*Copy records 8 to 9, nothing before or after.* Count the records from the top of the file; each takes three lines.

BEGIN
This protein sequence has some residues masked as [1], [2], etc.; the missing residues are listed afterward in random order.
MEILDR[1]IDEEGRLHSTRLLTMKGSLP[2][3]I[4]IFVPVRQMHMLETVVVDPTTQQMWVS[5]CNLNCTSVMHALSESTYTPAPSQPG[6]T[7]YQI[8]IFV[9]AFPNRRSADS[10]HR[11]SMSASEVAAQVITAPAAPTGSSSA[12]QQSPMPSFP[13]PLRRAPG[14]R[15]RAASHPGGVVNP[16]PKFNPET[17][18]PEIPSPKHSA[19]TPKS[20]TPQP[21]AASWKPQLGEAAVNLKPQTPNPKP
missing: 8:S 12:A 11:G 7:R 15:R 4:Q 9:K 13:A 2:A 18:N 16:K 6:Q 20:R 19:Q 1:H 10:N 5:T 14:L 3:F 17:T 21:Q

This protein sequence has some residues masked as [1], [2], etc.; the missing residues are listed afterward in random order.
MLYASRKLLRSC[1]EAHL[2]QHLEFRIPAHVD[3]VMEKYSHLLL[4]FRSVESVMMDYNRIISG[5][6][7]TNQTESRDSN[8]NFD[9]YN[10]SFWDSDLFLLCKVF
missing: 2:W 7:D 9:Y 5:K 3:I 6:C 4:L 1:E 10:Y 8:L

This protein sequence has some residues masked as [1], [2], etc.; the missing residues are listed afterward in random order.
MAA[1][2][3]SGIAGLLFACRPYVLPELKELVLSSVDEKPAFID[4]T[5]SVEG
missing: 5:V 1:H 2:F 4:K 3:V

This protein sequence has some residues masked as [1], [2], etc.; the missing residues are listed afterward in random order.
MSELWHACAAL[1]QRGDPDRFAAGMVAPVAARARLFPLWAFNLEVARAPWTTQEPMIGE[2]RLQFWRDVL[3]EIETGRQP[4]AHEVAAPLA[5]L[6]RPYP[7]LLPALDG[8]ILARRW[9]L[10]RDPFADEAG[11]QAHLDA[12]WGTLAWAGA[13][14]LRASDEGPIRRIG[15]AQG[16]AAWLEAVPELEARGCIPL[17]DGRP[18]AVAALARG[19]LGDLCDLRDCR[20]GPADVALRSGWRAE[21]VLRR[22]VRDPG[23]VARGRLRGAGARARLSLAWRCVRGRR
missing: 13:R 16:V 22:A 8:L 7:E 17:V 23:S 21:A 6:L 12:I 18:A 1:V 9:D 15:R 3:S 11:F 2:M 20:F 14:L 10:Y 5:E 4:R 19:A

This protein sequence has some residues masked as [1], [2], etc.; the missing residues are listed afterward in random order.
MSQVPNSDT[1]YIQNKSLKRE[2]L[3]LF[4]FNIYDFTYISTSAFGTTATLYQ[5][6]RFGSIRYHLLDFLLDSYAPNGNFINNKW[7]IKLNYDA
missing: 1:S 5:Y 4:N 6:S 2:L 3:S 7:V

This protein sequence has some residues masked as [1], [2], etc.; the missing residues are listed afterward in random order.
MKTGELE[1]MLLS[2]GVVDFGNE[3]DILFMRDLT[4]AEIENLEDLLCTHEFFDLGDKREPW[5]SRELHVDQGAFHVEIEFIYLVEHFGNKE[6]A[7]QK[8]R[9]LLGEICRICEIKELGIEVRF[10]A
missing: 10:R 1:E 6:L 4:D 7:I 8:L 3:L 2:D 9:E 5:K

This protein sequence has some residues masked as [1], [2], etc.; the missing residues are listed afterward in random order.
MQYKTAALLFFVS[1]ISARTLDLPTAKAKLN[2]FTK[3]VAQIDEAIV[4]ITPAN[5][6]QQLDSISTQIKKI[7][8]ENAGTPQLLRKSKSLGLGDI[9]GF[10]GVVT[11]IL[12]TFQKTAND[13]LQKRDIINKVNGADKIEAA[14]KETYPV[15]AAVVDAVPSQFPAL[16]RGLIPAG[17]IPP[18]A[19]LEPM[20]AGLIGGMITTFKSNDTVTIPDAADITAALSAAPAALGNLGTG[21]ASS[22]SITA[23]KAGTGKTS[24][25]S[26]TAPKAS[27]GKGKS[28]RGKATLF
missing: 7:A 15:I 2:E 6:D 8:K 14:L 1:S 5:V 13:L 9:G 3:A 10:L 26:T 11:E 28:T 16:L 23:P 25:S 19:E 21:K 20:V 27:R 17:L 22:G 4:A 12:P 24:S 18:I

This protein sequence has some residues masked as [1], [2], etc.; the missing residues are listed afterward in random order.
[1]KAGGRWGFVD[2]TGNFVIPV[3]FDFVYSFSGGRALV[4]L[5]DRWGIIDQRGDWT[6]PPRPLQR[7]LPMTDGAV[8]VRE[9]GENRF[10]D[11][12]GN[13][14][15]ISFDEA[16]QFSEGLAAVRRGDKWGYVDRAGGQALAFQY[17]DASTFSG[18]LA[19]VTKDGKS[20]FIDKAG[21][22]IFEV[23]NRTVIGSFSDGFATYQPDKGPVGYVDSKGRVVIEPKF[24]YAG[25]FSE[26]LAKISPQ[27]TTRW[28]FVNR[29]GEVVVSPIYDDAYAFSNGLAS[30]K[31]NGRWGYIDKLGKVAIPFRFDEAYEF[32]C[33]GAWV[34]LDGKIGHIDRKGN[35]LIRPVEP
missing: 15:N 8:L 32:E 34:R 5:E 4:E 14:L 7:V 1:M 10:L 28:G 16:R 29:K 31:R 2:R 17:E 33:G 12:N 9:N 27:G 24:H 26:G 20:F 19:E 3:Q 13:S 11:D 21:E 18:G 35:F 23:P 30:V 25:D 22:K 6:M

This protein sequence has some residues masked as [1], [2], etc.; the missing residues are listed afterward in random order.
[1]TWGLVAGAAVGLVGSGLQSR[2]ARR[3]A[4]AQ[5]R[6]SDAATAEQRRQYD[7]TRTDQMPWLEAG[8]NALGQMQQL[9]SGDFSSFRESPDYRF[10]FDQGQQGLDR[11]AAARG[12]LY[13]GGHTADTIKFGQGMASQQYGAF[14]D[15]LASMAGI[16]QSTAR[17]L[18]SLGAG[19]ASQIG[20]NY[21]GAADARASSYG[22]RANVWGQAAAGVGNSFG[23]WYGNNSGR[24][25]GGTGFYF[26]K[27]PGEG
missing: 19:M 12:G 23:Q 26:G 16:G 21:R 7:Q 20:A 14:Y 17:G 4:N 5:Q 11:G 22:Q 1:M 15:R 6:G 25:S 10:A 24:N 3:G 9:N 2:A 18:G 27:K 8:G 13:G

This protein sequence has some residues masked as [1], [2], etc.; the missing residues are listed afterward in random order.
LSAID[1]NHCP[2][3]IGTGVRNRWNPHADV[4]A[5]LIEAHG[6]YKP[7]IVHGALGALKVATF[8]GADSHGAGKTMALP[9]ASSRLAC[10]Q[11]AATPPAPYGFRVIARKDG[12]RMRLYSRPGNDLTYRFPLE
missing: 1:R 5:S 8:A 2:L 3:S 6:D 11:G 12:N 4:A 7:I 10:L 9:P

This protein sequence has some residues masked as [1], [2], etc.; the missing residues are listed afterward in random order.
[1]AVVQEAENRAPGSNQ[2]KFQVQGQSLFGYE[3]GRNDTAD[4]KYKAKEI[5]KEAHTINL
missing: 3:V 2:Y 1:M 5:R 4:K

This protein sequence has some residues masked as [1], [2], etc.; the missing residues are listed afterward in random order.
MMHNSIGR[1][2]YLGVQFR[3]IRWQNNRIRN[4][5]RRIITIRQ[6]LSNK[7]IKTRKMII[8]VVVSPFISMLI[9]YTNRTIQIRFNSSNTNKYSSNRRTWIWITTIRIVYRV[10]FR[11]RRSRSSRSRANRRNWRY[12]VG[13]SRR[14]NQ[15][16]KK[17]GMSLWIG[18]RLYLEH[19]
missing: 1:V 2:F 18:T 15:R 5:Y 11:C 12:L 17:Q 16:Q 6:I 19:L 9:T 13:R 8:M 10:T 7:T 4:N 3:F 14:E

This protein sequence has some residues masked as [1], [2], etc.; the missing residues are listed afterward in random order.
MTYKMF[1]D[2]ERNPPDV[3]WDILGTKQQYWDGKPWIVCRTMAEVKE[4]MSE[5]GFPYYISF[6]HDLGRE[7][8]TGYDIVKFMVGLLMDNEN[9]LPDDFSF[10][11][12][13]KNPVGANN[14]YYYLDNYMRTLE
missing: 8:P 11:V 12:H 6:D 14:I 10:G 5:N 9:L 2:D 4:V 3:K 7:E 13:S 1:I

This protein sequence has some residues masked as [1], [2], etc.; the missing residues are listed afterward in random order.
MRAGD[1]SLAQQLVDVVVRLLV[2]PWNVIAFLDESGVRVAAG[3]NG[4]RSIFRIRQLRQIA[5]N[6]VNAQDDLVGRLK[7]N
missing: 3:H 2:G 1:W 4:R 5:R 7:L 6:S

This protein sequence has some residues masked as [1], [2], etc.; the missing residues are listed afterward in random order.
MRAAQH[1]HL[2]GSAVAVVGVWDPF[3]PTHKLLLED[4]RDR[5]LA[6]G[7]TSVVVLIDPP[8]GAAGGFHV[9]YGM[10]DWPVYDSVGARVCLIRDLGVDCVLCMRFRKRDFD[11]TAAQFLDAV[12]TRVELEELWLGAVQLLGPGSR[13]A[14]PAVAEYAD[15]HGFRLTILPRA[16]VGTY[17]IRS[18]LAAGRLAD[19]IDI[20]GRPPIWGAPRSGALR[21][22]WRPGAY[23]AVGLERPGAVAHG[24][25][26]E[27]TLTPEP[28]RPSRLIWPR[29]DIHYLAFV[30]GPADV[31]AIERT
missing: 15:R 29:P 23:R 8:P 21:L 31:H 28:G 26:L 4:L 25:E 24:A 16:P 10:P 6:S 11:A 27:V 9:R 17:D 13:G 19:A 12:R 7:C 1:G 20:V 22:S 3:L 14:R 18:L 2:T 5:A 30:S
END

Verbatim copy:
This protein sequence has some residues masked as [1], [2], etc.; the missing residues are listed afterward in random order.
[1]KAGGRWGFVD[2]TGNFVIPV[3]FDFVYSFSGGRALV[4]L[5]DRWGIIDQRGDWT[6]PPRPLQR[7]LPMTDGAV[8]VRE[9]GENRF[10]D[11][12]GN[13][14][15]ISFDEA[16]QFSEGLAAVRRGDKWGYVDRAGGQALAFQY[17]DASTFSG[18]LA[19]VTKDGKS[20]FIDKAG[21][22]IFEV[23]NRTVIGSFSDGFATYQPDKGPVGYVDSKGRVVIEPKF[24]YAG[25]FSE[26]LAKISPQ[27]TTRW[28]FVNR[29]GEVVVSPIYDDAYAFSNGLAS[30]K[31]NGRWGYIDKLGKVAIPFRFDEAYEF[32]C[33]GAWV[34]LDGKIGHIDRKGN[35]LIRPVEP
missing: 15:N 8:L 32:E 34:R 5:E 4:E 14:L 7:V 1:M 10:L 28:G 16:R 29:K 31:R 2:R 17:E 33:G 12:N 9:N 27:G 24:H 26:G 20:F 19:E 3:Q 13:S 11:D 21:E 18:G 35:F 23:P 30:V 25:D 22:K 6:M

This protein sequence has some residues masked as [1], [2], etc.; the missing residues are listed afterward in random order.
[1]TWGLVAGAAVGLVGSGLQSR[2]ARR[3]A[4]AQ[5]R[6]SDAATAEQRRQYD[7]TRTDQMPWLEAG[8]NALGQMQQL[9]SGDFSSFRESPDYRF[10]FDQGQQGLDR[11]AAARG[12]LY[13]GGHTADTIKFGQGMASQQYGAF[14]D[15]LASMAGI[16]QSTAR[17]L[18]SLGAG[19]ASQIG[20]NY[21]GAADARASSYG[22]RANVWGQAAAGVGNSFG[23]WYGNNSGR[24][25]GGTGFYF[26]K[27]PGEG
missing: 19:M 12:G 23:Q 26:G 16:G 21:R 7:Q 20:A 14:Y 17:G 4:N 5:Q 11:G 22:Q 1:M 15:R 6:G 25:S 10:A 24:N 3:G 9:N 2:A 18:G 27:K 8:G 13:G